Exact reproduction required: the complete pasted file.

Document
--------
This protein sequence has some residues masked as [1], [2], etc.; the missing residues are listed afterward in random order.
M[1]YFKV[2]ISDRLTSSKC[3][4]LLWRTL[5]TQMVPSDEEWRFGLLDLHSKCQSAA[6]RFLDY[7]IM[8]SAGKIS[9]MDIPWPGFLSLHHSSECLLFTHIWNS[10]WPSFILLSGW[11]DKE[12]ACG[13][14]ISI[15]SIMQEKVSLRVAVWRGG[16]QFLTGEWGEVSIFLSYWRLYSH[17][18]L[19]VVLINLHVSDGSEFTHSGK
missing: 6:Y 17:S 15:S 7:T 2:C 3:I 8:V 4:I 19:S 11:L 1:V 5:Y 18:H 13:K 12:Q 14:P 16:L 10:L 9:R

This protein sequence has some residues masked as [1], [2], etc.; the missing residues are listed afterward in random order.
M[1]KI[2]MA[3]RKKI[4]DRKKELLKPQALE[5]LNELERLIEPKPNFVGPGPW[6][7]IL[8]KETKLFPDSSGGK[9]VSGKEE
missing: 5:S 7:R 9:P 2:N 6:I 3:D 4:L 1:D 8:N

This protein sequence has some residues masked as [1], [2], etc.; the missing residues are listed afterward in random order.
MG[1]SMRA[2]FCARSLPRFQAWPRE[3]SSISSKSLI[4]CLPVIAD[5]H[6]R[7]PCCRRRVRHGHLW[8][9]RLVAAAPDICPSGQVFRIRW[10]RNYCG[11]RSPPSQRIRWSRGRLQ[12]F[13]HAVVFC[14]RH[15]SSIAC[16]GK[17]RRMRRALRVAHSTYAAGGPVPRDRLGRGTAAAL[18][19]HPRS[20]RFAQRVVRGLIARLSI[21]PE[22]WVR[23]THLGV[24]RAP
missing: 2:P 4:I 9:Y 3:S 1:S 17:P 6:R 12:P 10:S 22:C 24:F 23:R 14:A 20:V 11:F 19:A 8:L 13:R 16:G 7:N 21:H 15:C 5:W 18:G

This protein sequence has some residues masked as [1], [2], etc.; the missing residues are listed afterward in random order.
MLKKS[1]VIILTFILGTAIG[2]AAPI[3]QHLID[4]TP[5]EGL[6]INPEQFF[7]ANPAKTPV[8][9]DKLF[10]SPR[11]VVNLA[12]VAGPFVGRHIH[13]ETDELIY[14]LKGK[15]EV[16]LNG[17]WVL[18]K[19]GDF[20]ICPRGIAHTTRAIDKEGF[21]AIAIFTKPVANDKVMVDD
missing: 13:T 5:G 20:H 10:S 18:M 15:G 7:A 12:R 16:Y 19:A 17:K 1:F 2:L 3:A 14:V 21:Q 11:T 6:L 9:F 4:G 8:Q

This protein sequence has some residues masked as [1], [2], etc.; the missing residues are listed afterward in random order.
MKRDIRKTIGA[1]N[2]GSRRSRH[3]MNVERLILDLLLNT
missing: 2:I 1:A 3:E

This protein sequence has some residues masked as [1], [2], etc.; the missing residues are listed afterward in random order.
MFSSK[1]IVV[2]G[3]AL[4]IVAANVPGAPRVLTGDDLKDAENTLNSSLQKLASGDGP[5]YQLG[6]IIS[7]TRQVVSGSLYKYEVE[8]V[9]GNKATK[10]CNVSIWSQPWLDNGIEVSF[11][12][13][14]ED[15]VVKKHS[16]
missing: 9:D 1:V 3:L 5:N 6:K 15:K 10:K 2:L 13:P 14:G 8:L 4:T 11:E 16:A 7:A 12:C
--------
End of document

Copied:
This protein sequence has some residues masked as [1], [2], etc.; the missing residues are listed afterward in random order.
M[1]YFKV[2]ISDRLTSSKC[3][4]LLWRTL[5]TQMVPSDEEWRFGLLDLHSKCQSAA[6]RFLDY[7]IM[8]SAGKIS[9]MDIPWPGFLSLHHSSECLLFTHIWNS[10]WPSFILLSGW[11]DKE[12]ACG[13][14]ISI[15]SIMQEKVSLRVAVWRGG[16]QFLTGEWGEVSIFLSYWRLYSH[17][18]L[19]VVLINLHVSDGSEFTHSGK
missing: 6:Y 17:S 15:S 7:T 2:C 3:I 8:V 4:I 19:S 11:L 1:V 5:Y 18:H 13:K 12:Q 14:P 16:L 10:L 9:R

This protein sequence has some residues masked as [1], [2], etc.; the missing residues are listed afterward in random order.
M[1]KI[2]MA[3]RKKI[4]DRKKELLKPQALE[5]LNELERLIEPKPNFVGPGPW[6][7]IL[8]KETKLFPDSSGGK[9]VSGKEE
missing: 5:S 7:R 9:P 2:N 6:I 3:D 4:L 1:D 8:N

This protein sequence has some residues masked as [1], [2], etc.; the missing residues are listed afterward in random order.
MG[1]SMRA[2]FCARSLPRFQAWPRE[3]SSISSKSLI[4]CLPVIAD[5]H[6]R[7]PCCRRRVRHGHLW[8][9]RLVAAAPDICPSGQVFRIRW[10]RNYCG[11]RSPPSQRIRWSRGRLQ[12]F[13]HAVVFC[14]RH[15]SSIAC[16]GK[17]RRMRRALRVAHSTYAAGGPVPRDRLGRGTAAAL[18][19]HPRS[20]RFAQRVVRGLIARLSI[21]PE[22]WVR[23]THLGV[24]RAP
missing: 2:P 4:I 9:Y 3:S 1:S 17:P 6:R 12:P 10:S 22:C 24:F 23:R 14:A 20:V 11:F 19:A 8:L 13:R 16:G 7:N 21:H 15:C 5:W 18:G

This protein sequence has some residues masked as [1], [2], etc.; the missing residues are listed afterward in random order.
MLKKS[1]VIILTFILGTAIG[2]AAPI[3]QHLID[4]TP[5]EGL[6]INPEQFF[7]ANPAKTPV[8][9]DKLF[10]SPR[11]VVNLA[12]VAGPFVGRHIH[13]ETDELIY[14]LKGK[15]EV[16]LNG[17]WVL[18]K[19]GDF[20]ICPRGIAHTTRAIDKEGF[21]AIAIFTKPVANDKVMVDD
missing: 13:T 5:G 20:H 10:S 18:M 15:G 7:A 12:R 16:Y 19:A 17:K 1:F 2:L 3:A 14:V 21:Q 11:T 6:L 9:F 4:G 8:Q

This protein sequence has some residues masked as [1], [2], etc.; the missing residues are listed afterward in random order.
MKRDIRKTIGA[1]N[2]GSRRSRH[3]MNVERLILDLLLNT
missing: 2:I 1:A 3:E

This protein sequence has some residues masked as [1], [2], etc.; the missing residues are listed afterward in random order.
MFSSK[1]IVV[2]G[3]AL[4]IVAANVPGAPRVLTGDDLKDAENTLNSSLQKLASGDGP[5]YQLG[6]IIS[7]TRQVVSGSLYKYEVE[8]V[9]GNKATK[10]CNVSIWSQPWLDNGIEVSF[11][12][13][14]ED[15]VVKKHS[16]
missing: 9:D 1:V 3:L 5:N 6:K 15:K 10:K 2:L 13:P 14:G 8:L 4:T 11:E 16:A 7:A 12:C